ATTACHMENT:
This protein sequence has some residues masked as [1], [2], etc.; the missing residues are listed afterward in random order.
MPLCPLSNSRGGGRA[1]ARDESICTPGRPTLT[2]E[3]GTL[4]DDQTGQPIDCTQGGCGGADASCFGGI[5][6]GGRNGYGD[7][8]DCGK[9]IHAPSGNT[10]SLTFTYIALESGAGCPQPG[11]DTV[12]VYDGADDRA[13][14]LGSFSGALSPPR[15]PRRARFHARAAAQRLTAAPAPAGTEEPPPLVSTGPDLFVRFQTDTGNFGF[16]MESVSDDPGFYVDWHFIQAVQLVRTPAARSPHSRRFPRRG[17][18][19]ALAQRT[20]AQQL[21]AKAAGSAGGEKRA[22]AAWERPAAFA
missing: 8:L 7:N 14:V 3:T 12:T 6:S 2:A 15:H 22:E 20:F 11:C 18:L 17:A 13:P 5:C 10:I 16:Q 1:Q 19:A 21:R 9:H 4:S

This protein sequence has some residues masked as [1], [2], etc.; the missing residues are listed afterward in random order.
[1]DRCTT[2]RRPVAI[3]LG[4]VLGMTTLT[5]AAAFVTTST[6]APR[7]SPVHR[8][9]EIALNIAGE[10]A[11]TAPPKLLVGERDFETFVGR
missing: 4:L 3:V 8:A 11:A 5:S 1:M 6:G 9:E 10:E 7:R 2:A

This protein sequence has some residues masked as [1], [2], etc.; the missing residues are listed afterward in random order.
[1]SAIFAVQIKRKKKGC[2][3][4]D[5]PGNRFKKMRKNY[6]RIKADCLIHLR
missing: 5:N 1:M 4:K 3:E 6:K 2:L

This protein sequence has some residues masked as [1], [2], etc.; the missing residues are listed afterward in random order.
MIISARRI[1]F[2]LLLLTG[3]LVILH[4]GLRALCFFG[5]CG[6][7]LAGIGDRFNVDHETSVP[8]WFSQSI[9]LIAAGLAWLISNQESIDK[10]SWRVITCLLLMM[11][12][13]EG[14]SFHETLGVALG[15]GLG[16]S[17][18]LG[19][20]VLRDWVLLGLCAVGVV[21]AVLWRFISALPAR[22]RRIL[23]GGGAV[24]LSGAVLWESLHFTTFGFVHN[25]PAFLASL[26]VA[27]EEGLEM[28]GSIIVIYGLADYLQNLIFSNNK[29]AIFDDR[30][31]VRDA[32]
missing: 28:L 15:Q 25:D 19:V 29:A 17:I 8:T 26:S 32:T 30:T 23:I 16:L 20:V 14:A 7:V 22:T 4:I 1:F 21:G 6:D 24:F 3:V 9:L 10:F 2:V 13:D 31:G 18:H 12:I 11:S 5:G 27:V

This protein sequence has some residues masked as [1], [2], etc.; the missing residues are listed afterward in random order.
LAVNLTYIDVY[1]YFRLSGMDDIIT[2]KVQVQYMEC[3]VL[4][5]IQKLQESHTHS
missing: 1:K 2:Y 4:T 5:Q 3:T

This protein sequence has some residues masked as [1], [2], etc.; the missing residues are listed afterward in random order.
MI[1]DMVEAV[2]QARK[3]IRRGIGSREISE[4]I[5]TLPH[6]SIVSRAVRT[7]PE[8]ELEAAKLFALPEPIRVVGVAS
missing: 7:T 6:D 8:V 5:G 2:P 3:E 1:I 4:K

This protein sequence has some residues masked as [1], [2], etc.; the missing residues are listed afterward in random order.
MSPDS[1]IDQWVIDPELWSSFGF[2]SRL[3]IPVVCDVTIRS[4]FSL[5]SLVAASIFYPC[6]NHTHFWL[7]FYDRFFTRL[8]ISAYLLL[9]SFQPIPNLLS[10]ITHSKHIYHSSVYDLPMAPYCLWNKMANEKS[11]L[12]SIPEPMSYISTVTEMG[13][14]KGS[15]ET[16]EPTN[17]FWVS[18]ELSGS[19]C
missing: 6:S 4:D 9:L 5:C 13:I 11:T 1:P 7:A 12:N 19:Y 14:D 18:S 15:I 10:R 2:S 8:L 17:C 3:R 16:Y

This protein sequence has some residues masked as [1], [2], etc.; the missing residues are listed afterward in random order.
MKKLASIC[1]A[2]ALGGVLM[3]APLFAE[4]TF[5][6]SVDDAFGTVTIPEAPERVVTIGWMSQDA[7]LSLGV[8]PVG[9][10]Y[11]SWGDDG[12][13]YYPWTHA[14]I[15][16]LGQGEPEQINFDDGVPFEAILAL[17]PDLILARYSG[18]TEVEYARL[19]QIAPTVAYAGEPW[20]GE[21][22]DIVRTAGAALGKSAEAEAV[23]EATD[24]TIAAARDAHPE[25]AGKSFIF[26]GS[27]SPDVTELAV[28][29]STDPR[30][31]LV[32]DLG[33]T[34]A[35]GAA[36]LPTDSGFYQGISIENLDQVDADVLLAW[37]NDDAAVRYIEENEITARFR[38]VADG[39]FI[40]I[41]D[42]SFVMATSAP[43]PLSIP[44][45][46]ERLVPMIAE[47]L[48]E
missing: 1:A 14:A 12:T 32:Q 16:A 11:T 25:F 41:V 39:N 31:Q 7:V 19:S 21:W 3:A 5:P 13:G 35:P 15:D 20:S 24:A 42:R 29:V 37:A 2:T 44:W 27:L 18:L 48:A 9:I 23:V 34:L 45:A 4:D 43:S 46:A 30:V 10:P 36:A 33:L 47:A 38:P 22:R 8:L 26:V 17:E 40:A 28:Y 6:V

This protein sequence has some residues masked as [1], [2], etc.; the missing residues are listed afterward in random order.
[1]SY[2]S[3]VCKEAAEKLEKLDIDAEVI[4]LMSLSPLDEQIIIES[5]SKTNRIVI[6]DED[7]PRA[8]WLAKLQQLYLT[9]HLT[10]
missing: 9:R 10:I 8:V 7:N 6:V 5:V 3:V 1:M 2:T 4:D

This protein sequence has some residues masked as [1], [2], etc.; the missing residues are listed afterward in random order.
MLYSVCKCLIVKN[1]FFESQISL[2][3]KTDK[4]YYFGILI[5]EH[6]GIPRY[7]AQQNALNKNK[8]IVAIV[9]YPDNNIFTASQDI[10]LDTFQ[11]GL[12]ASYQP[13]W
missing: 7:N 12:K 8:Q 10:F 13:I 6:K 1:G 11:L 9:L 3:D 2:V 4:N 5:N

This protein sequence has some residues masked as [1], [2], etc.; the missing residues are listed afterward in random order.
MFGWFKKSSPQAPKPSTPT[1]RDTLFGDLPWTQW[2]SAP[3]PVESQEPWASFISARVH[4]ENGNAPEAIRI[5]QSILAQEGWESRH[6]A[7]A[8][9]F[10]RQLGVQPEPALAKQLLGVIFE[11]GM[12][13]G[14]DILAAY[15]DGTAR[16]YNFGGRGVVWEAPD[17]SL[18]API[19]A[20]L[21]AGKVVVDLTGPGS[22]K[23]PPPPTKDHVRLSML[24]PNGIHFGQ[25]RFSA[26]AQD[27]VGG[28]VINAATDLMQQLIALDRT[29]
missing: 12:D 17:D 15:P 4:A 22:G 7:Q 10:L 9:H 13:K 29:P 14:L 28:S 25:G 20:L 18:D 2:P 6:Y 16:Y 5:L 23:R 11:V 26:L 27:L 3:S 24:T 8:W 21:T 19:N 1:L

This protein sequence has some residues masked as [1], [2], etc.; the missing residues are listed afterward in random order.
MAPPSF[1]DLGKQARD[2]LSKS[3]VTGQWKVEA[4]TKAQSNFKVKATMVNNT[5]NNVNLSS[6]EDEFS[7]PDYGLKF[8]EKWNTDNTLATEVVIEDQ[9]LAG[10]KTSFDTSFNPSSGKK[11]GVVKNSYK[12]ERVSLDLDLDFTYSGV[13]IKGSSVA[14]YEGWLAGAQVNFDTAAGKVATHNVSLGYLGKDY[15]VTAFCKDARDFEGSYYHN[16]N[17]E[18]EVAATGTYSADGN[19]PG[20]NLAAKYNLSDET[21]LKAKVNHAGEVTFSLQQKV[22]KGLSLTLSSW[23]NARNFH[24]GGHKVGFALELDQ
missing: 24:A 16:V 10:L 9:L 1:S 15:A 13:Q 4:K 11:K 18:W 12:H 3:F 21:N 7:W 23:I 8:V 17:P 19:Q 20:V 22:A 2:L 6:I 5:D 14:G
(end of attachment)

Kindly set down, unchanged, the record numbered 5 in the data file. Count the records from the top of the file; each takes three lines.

This protein sequence has some residues masked as [1], [2], etc.; the missing residues are listed afterward in random order.
LAVNLTYIDVY[1]YFRLSGMDDIIT[2]KVQVQYMEC[3]VL[4][5]IQKLQESHTHS
missing: 1:K 2:Y 4:T 5:Q 3:T